I am pleased that kerbside collection of cardboard for recycling is coming back to South Shropshire in December. This is long overdue. We have had to endure five years without kerbside collection. Cardboard is a vital resource and we should not be burning it in the Battlefield incinerator. When we resume household collection, we should also see a reduction in fly-tipping.
We probably have more household cardboard waste than ever because we rely so much on online services delivered by the Royal Mail or couriers. The first carboard collection in South Shropshire will be on the first recycling collection day on or after 5 December.
The rollout of our new recycling collection service will begin in the South Shropshire area on Monday 5th December. The service will have two new elements. Firstly, the collection of cardboard with paper in a 75 litre, reusable blue bag. Secondly, residents will no longer need to present glass bottles and jars in a separate box to the plastics and metal containers, so these can be mixed in whatever way is convenient which may reduce the number of boxes needed.
Veolia will begin delivery of the blue bags in the South Shropshire area on Monday next, 21 November. The bags will be accompanied by a leaflet on the recycling and waste service.
The blue bags will take: magazines, junk mail, envelopes, catalogues, ready meal boxes, egg boxes, newspapers, cardboard packaging and cereal packets.
The bring bank for cardboard at Smithfield Car Park will be removed towards the end of December. At the same time, bring banks for plastics around the town will be removed. Shropshire Council says these are not economic due to low tonnages, rising levels of contamination, increased collection costs and the falling value of plastics.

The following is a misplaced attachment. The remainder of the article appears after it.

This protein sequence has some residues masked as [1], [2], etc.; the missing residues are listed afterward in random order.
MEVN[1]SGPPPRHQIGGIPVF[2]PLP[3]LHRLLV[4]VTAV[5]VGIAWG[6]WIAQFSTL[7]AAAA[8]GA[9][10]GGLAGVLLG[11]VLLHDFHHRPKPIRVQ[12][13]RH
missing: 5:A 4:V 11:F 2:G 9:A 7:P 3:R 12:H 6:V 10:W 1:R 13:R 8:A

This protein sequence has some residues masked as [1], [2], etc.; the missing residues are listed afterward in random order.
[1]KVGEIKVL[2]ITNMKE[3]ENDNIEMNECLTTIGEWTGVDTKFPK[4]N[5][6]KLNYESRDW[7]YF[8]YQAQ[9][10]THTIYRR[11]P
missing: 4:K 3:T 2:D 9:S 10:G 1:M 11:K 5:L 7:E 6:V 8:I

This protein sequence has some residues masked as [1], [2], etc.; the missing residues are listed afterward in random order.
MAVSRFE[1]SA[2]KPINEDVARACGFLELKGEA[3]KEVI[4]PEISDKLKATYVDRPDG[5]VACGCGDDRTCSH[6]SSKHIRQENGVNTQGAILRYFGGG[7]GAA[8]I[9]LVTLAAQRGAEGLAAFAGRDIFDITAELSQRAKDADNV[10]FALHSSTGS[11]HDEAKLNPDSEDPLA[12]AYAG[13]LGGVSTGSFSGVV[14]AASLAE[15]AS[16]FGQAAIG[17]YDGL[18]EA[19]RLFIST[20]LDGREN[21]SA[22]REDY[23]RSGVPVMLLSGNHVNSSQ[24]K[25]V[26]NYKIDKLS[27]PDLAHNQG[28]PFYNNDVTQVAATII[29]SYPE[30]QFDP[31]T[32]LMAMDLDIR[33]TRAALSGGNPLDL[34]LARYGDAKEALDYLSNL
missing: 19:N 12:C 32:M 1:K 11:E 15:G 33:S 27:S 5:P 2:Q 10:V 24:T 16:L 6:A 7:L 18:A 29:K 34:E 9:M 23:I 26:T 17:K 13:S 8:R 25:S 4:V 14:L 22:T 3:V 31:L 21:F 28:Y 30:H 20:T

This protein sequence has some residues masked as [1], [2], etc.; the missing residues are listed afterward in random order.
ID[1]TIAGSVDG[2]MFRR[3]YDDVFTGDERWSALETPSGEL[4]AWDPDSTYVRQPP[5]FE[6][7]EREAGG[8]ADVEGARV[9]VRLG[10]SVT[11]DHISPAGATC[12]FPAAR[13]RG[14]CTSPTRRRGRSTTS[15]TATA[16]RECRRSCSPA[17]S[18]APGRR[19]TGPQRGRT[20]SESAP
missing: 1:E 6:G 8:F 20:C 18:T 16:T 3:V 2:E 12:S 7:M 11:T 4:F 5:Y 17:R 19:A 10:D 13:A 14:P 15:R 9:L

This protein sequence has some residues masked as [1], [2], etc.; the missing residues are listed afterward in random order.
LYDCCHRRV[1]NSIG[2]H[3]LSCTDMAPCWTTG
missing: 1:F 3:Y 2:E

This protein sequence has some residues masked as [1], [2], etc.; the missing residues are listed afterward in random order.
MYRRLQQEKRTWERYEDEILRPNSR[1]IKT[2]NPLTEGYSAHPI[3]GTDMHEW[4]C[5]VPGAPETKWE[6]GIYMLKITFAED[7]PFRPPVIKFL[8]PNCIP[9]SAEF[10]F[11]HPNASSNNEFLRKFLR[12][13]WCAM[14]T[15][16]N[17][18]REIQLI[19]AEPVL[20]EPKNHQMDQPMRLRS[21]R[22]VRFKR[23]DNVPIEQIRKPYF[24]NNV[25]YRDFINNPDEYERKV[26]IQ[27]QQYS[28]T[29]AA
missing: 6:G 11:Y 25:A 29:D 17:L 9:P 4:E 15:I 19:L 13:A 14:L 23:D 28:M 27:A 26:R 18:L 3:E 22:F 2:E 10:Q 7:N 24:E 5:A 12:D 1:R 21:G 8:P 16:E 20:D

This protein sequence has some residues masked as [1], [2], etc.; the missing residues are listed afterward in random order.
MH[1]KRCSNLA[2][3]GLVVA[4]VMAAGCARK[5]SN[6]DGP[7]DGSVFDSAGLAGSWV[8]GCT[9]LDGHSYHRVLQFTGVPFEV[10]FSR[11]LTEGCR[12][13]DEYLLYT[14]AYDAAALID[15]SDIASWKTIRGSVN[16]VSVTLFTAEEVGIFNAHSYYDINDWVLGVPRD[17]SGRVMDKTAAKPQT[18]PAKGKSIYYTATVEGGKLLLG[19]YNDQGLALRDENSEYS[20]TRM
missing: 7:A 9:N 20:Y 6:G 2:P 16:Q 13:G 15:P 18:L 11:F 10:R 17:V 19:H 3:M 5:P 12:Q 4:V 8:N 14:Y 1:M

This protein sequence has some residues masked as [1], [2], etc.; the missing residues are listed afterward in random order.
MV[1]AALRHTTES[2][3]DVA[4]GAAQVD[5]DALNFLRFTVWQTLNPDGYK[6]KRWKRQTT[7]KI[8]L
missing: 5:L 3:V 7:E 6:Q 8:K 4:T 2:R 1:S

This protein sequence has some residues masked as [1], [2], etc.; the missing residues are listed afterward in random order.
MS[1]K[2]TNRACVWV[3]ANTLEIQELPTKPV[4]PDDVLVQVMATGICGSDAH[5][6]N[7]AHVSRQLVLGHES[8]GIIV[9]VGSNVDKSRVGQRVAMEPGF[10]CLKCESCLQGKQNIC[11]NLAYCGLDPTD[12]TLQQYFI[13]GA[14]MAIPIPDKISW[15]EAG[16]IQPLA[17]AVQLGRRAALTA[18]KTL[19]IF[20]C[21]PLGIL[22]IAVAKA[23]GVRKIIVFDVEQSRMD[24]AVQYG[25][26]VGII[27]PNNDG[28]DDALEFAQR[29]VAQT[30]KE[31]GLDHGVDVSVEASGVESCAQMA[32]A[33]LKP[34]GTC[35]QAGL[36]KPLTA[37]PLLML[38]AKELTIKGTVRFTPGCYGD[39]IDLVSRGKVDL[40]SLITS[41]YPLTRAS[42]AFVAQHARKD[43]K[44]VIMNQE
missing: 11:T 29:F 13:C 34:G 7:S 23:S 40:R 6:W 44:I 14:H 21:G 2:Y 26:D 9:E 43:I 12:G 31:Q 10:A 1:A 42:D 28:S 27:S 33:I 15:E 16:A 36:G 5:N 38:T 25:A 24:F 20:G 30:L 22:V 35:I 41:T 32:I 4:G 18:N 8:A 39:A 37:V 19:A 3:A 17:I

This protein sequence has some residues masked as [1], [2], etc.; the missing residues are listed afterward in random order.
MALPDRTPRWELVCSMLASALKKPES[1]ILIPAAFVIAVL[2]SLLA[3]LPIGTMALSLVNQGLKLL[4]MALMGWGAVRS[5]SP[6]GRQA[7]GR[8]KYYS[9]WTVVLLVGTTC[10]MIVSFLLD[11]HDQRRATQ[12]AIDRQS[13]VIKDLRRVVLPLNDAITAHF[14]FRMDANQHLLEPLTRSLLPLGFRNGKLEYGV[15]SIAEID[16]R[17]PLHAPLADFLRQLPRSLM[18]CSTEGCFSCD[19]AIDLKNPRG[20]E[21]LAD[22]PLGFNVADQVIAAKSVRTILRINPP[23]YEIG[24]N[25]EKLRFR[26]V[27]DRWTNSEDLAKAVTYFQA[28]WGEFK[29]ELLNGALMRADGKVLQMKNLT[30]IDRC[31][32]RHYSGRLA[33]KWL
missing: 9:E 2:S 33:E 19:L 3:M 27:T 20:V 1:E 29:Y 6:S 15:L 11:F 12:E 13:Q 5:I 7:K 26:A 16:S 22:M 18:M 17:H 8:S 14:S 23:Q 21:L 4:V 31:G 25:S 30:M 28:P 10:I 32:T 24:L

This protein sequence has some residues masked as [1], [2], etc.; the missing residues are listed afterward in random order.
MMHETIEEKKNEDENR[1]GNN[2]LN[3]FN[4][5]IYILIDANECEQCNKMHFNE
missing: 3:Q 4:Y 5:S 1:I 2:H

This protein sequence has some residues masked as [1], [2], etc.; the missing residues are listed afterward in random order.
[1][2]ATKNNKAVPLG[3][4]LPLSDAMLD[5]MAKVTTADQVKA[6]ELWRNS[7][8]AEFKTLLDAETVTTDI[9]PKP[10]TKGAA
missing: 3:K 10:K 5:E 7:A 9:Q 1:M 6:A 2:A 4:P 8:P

We have had five years without kerbside collection of cardboard for recycling. The service was withdrawn in November 2011, after a change in composting rules that seemed to have caught Shropshire Council and Veolia by surprise. I was never happy with cardboard being composted anyway – it is a useful resource that can be reused.
In the first two years after kerbside collection was withdrawn, the quantity of cardboard recycled dropped by 60%. Some went into the black bins and was tipped into landfill. Since last year, non-recycled waste has been burnt at the Battlefield incinerator. Quite a bit has been fly-tipped.
Fly-tipped cardboard at Steventon
I am very pleased that we are at long last getting kerbside cardboard recycling back. It is long overdue. That it has taken so long reflects the inflexibility we have in our contract with Veolia, which will cost us close to £30 million a year until 2034. I am not so keen that we are losing many of our bring banks. People with limited storage space need alternative ways of recycling otehrwise they will put cardboard and plastics in the blck bin and it will go to the incinerator.